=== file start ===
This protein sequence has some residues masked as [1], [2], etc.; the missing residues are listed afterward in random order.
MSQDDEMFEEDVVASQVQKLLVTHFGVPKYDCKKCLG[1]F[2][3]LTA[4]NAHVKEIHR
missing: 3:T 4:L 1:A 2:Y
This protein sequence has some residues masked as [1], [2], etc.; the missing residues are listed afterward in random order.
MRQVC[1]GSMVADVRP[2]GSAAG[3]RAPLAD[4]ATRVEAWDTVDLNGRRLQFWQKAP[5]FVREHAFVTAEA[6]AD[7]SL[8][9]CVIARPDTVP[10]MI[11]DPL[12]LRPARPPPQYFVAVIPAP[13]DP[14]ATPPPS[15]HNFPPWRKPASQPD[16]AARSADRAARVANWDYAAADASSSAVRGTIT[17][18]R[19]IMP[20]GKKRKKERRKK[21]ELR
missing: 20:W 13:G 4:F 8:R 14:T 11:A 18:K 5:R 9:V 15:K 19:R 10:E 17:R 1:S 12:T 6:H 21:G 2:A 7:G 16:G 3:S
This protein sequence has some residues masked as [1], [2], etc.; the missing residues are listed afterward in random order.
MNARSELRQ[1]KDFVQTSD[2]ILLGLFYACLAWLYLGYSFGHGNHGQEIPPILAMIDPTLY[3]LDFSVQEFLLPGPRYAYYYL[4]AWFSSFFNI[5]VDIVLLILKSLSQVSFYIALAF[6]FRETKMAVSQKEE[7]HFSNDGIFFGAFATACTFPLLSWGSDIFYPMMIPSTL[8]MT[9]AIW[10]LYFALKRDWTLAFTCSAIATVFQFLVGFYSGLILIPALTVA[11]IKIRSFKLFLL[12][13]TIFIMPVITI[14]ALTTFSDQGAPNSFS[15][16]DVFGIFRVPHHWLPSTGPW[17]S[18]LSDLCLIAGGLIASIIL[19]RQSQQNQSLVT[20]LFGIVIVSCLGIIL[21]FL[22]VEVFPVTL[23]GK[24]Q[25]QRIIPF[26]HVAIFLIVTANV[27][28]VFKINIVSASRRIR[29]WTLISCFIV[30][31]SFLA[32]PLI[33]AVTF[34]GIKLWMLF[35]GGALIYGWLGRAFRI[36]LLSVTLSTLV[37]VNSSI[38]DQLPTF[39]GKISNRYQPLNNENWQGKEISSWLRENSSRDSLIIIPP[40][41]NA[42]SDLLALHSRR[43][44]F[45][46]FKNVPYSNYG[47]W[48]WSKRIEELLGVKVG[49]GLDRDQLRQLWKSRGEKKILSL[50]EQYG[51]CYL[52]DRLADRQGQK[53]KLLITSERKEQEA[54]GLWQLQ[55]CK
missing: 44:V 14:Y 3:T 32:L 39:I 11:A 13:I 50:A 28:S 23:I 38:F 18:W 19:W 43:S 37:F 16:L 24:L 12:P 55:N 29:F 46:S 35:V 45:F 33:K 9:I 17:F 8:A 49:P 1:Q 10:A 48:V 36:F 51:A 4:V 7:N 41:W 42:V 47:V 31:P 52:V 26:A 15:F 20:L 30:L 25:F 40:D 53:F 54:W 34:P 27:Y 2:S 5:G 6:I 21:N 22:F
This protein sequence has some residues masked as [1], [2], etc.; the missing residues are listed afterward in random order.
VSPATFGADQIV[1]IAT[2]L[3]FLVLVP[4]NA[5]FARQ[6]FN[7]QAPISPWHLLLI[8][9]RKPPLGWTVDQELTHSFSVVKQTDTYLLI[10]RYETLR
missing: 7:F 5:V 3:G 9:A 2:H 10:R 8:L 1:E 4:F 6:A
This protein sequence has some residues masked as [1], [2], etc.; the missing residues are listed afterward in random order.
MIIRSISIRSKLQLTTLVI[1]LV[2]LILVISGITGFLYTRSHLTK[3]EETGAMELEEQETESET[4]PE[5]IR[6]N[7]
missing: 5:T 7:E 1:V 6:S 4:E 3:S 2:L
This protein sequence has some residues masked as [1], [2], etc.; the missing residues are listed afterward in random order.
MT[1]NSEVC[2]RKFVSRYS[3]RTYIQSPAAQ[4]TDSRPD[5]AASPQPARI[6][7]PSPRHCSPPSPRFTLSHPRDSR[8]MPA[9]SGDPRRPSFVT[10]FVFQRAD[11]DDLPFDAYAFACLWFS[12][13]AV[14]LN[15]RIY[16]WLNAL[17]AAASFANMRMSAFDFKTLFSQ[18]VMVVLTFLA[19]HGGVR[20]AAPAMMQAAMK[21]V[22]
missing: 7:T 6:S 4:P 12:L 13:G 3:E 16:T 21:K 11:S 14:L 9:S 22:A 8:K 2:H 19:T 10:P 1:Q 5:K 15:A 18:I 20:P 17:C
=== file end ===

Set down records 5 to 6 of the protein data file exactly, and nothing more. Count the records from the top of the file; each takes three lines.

This protein sequence has some residues masked as [1], [2], etc.; the missing residues are listed afterward in random order.
MIIRSISIRSKLQLTTLVI[1]LV[2]LILVISGITGFLYTRSHLTK[3]EETGAMELEEQETESET[4]PE[5]IR[6]N[7]
missing: 5:T 7:E 1:V 6:S 4:E 3:S 2:L
This protein sequence has some residues masked as [1], [2], etc.; the missing residues are listed afterward in random order.
MT[1]NSEVC[2]RKFVSRYS[3]RTYIQSPAAQ[4]TDSRPD[5]AASPQPARI[6][7]PSPRHCSPPSPRFTLSHPRDSR[8]MPA[9]SGDPRRPSFVT[10]FVFQRAD[11]DDLPFDAYAFACLWFS[12][13]AV[14]LN[15]RIY[16]WLNAL[17]AAASFANMRMSAFDFKTLFSQ[18]VMVVLTFLA[19]HGGVR[20]AAPAMMQAAMK[21]V[22]
missing: 7:T 6:S 4:P 12:L 13:G 3:E 16:T 21:K 11:S 14:L 9:S 22:A 8:K 2:H 19:T 10:P 1:Q 5:K 15:A 18:I 20:P 17:C